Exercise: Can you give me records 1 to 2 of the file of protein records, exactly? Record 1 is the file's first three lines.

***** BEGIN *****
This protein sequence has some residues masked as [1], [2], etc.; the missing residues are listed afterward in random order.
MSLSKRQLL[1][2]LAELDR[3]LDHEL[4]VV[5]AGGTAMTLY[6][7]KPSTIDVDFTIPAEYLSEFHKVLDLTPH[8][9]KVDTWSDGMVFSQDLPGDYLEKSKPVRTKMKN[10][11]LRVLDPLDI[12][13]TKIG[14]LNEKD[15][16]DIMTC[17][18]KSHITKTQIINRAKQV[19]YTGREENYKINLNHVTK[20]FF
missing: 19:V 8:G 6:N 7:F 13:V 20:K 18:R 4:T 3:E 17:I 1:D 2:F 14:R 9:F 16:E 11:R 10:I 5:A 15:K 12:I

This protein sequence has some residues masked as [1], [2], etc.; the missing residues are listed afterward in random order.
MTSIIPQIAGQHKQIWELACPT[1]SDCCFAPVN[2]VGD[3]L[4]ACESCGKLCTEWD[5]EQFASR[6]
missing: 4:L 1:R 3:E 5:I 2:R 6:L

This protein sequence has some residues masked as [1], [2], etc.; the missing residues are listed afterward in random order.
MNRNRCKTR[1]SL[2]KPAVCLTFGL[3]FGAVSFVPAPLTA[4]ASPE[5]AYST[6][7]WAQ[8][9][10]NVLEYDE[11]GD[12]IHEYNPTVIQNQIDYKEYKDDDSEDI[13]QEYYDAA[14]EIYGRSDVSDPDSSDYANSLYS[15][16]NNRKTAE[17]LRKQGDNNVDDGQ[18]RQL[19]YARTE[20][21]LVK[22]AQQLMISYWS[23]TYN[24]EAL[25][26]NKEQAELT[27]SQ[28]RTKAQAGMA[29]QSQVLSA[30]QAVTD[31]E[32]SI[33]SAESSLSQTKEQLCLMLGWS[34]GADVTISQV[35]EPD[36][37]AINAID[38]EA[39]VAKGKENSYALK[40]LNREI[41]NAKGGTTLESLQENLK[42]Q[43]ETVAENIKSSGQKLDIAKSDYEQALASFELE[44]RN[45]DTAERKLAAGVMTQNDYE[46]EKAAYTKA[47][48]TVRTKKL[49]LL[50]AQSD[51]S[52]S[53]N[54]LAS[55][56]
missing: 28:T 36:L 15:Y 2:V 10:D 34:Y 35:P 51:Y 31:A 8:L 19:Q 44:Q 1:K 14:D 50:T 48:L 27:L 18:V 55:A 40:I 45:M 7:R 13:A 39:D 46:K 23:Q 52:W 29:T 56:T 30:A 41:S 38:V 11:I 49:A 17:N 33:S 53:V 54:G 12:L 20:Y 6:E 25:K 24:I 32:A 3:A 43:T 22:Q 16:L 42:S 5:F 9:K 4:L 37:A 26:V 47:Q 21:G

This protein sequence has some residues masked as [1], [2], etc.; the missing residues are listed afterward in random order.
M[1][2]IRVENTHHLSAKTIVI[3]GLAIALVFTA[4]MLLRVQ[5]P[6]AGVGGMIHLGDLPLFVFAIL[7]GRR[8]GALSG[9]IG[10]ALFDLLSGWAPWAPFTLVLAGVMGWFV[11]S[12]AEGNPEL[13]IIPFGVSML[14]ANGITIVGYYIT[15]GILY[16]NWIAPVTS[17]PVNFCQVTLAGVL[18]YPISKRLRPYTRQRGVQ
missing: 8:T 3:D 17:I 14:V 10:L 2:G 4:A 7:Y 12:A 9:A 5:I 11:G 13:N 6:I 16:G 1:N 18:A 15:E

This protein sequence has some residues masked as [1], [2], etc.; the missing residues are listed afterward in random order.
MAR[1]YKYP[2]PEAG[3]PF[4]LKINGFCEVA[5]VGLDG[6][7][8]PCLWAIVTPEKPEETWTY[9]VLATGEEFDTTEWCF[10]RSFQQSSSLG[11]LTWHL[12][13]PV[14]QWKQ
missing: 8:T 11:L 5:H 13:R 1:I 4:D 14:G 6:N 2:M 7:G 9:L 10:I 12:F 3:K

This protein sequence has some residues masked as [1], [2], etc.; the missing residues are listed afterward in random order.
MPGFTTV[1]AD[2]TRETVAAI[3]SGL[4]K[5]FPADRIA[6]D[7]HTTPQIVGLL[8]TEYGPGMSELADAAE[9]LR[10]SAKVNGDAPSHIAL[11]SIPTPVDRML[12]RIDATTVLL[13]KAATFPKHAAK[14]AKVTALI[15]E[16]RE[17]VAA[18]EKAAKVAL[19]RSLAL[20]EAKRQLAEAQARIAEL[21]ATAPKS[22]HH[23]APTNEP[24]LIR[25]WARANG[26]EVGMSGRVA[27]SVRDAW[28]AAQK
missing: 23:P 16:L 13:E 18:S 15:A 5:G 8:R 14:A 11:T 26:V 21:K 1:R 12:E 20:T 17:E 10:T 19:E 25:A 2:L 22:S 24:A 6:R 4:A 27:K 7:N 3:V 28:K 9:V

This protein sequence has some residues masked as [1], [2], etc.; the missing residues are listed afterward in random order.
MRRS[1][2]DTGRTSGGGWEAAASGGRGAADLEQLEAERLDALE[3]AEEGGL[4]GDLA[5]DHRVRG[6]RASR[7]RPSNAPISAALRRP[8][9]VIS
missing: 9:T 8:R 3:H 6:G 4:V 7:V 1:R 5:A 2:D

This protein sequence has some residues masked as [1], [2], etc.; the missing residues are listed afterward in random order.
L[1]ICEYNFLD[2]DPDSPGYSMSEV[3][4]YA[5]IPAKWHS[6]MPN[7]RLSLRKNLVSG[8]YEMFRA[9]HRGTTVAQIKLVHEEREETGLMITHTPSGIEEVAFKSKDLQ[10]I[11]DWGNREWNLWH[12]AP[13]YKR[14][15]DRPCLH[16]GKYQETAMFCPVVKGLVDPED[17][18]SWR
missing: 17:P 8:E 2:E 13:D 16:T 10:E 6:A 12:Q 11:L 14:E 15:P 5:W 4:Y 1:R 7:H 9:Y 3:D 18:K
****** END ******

This protein sequence has some residues masked as [1], [2], etc.; the missing residues are listed afterward in random order.
MSLSKRQLL[1][2]LAELDR[3]LDHEL[4]VV[5]AGGTAMTLY[6][7]KPSTIDVDFTIPAEYLSEFHKVLDLTPH[8][9]KVDTWSDGMVFSQDLPGDYLEKSKPVRTKMKN[10][11]LRVLDPLDI[12][13]TKIG[14]LNEKD[15][16]DIMTC[17][18]KSHITKTQIINRAKQV[19]YTGREENYKINLNHVTK[20]FF
missing: 19:V 8:G 6:N 7:F 13:V 20:K 18:R 4:T 3:E 17:I 1:D 2:F 14:R 9:F 16:E 11:R 10:I 5:A 15:K 12:I

This protein sequence has some residues masked as [1], [2], etc.; the missing residues are listed afterward in random order.
MTSIIPQIAGQHKQIWELACPT[1]SDCCFAPVN[2]VGD[3]L[4]ACESCGKLCTEWD[5]EQFASR[6]
missing: 4:L 1:R 3:E 5:I 2:R 6:L